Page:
1978 Holdsworth Championship – part II

I could finally move to the exciting part of the restoration: rebuild the bike, starting with the brakes fitted with new brake blocks (I tinkered for a while with the idea of leather insert pads, but settled for standard rubber), the hardly shiny wheels fitted with new tubes but the original tyres (which look brand new), handlebar and cranks.

Rebuild has started

Rebuild has started

The observant reader would have noticed that I was allowed by the wife to work indoors. Benefit of working on a clean vintage bike and having a wife that loves anything vintage. My body temperature, posture and fingertips will be forever grateful!

With the refit of the cranks came the second intervention of a professional bike mechanic, but this time I also learned a new trick. The female thread of the right hand crank was slightly damaged: nothing dramatic but enough not to be able to screw the pedal in without having to force it. Faced with the option of having to buy about 30£ worth of tap and die set, I invested in another trip to the shop (CycleSurgery, this time), where the mechanic offered to fix it for 10£. Deal! He then discovered that my pedals are not the standard 9/16” 20 TPI (so, thankfully I hadn’t invested 30£ in the wrong tools), but explained that all was needed was to thread the pedal in the crank from the back side, so that the male thread would clean the female. Easy!

With the pedal and the crank in hand, rebuild could continue: gear, brakes, cables and seat post. Funny enough, the old 26.4 mm seat post had to be replaced with a new 26.2 mm, which makes me think I’ve got 0.1 mm of rust coating inside the frame. I also needed a new washer on the seat clamp bolt in order for it to hold the post. The saddle is a new “old style” Holdsworth, courtesy of Planet-X.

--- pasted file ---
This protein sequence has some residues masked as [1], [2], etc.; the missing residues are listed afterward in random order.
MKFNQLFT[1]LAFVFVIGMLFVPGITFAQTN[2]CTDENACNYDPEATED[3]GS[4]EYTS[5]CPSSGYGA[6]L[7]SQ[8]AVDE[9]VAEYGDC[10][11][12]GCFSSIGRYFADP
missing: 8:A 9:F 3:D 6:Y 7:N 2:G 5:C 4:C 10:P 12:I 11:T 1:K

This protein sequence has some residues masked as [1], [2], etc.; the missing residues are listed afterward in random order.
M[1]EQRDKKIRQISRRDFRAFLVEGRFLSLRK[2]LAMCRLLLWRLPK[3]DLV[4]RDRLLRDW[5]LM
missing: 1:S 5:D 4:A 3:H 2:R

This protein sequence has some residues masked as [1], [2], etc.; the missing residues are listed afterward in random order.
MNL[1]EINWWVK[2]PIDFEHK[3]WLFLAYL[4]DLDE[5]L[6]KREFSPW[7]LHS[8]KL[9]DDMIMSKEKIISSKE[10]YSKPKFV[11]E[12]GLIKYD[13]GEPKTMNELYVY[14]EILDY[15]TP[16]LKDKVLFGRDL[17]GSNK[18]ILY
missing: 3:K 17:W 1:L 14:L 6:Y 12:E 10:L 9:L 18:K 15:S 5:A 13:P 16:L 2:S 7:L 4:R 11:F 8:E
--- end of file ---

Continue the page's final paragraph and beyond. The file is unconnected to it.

Let's hope it's comfortable

Let’s hope it’s comfortable

Thankfully the only one I could find was enough

The extra washer required to grip the tube.

Nice and clean.

Nice and clean.

Some bits do actually shine!

Some bits do actually shine!

And with the bar tape fitted (a job most likely to be re-done properly) the bottle cage back in position and only one washer left in the yogurt tub, all is left to do is fit the chain (Marco never told me I had to shorten it!) and adjust gear, brakes and riding position!

Nearly there

Nearly there

Oh, and I should train too, shouldn’t I?

Injuries: one, not serious.

It was more painful once I burst it

It was more painful once I burst it

Next and last post for the final pictures and a round up of the budget.

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